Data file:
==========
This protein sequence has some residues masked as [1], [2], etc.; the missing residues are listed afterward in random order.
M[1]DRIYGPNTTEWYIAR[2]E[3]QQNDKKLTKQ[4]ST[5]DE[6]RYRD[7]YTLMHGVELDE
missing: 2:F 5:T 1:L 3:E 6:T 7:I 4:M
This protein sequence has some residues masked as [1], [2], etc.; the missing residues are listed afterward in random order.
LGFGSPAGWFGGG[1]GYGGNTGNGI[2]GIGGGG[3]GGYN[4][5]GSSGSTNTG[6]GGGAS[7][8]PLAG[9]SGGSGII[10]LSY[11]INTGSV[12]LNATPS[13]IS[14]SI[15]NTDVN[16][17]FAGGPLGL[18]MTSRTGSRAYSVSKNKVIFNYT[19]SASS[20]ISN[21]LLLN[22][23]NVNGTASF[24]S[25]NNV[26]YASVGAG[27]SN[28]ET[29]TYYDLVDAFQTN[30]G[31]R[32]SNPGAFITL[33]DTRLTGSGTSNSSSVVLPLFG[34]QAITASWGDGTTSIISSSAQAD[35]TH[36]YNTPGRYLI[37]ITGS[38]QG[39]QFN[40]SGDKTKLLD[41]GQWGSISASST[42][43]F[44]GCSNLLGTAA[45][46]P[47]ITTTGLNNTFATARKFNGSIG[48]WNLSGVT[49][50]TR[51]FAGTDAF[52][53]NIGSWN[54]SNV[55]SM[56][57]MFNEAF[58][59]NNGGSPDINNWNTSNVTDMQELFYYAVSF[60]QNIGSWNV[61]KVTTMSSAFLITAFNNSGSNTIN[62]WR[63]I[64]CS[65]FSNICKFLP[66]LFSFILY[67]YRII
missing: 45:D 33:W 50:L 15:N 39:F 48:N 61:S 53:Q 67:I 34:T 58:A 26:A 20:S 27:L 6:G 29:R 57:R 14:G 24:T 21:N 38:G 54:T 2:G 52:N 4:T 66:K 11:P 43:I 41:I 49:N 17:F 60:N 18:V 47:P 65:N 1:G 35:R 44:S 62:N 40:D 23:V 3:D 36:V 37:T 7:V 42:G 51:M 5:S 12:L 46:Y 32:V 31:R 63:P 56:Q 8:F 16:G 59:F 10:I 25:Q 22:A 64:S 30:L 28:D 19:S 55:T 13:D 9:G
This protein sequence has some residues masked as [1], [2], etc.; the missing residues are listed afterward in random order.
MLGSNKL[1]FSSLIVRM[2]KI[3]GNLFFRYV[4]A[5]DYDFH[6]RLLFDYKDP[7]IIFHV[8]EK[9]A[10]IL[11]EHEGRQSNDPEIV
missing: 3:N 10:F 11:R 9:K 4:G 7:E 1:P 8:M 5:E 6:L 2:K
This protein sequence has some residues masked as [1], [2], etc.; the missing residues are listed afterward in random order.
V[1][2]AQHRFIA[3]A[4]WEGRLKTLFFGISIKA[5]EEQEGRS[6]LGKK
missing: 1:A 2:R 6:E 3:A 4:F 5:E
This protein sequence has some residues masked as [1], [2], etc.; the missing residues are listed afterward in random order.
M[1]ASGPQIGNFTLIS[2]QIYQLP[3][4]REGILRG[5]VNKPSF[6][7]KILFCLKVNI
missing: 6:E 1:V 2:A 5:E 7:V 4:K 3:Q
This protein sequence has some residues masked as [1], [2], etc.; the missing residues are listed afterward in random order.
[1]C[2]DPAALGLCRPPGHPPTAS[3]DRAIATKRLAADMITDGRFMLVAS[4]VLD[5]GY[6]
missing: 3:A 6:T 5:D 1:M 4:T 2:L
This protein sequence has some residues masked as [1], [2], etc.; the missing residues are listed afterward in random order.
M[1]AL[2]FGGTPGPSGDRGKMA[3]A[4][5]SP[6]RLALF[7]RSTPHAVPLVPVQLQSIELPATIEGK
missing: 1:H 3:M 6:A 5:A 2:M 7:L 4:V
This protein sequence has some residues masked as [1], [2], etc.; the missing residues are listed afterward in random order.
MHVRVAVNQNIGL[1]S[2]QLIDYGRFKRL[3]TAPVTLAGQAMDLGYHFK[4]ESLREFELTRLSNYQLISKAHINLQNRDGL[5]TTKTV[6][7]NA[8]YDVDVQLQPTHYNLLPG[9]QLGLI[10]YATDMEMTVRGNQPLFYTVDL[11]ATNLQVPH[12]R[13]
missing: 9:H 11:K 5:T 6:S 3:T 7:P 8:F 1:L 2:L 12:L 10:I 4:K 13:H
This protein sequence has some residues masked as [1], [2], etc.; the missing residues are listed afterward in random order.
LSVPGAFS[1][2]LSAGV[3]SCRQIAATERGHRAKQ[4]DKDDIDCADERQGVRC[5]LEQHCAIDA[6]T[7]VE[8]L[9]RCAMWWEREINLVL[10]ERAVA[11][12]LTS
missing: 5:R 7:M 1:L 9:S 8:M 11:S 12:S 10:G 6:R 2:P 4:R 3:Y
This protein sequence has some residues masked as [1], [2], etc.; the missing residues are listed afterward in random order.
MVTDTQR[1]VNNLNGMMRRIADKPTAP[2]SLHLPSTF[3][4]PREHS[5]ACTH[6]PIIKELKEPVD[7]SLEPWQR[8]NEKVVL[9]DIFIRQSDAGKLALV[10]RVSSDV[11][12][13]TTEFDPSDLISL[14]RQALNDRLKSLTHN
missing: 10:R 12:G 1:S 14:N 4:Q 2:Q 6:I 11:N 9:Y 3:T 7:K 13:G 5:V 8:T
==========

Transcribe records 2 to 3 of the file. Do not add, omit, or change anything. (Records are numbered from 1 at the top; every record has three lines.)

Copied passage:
This protein sequence has some residues masked as [1], [2], etc.; the missing residues are listed afterward in random order.
LGFGSPAGWFGGG[1]GYGGNTGNGI[2]GIGGGG[3]GGYN[4][5]GSSGSTNTG[6]GGGAS[7][8]PLAG[9]SGGSGII[10]LSY[11]INTGSV[12]LNATPS[13]IS[14]SI[15]NTDVN[16][17]FAGGPLGL[18]MTSRTGSRAYSVSKNKVIFNYT[19]SASS[20]ISN[21]LLLN[22][23]NVNGTASF[24]S[25]NNV[26]YASVGAG[27]SN[28]ET[29]TYYDLVDAFQTN[30]G[31]R[32]SNPGAFITL[33]DTRLTGSGTSNSSSVVLPLFG[34]QAITASWGDGTTSIISSSAQAD[35]TH[36]YNTPGRYLI[37]ITGS[38]QG[39]QFN[40]SGDKTKLLD[41]GQWGSISASST[42][43]F[44]GCSNLLGTAA[45][46]P[47]ITTTGLNNTFATARKFNGSIG[48]WNLSGVT[49][50]TR[51]FAGTDAF[52][53]NIGSWN[54]SNV[55]SM[56][57]MFNEAF[58][59]NNGGSPDINNWNTSNVTDMQELFYYAVSF[60]QNIGSWNV[61]KVTTMSSAFLITAFNNSGSNTIN[62]WR[63]I[64]CS[65]FSNICKFLP[66]LFSFILY[67]YRII
missing: 45:D 33:W 50:L 15:N 39:F 48:N 61:S 53:Q 67:I 34:T 58:A 26:A 20:S 27:L 6:G 29:R 57:R 14:G 24:T 21:N 38:G 54:T 2:G 52:N 4:T 66:K 11:P 43:I 41:I 49:N 17:F 60:N 18:V 47:P 65:N 1:G 35:R 44:S 62:N 40:D 23:V 3:D 36:V 37:T 7:V 42:G 51:M 5:S 12:L 46:Y 32:V 31:R 63:P 56:Q 8:F 16:G 59:F 10:I 25:Q 22:A 64:S 30:L 28:D 19:S 55:T 13:D 9:G
This protein sequence has some residues masked as [1], [2], etc.; the missing residues are listed afterward in random order.
MLGSNKL[1]FSSLIVRM[2]KI[3]GNLFFRYV[4]A[5]DYDFH[6]RLLFDYKDP[7]IIFHV[8]EK[9]A[10]IL[11]EHEGRQSNDPEIV
missing: 3:N 10:F 11:R 9:K 4:G 7:E 1:P 8:M 5:E 6:L 2:K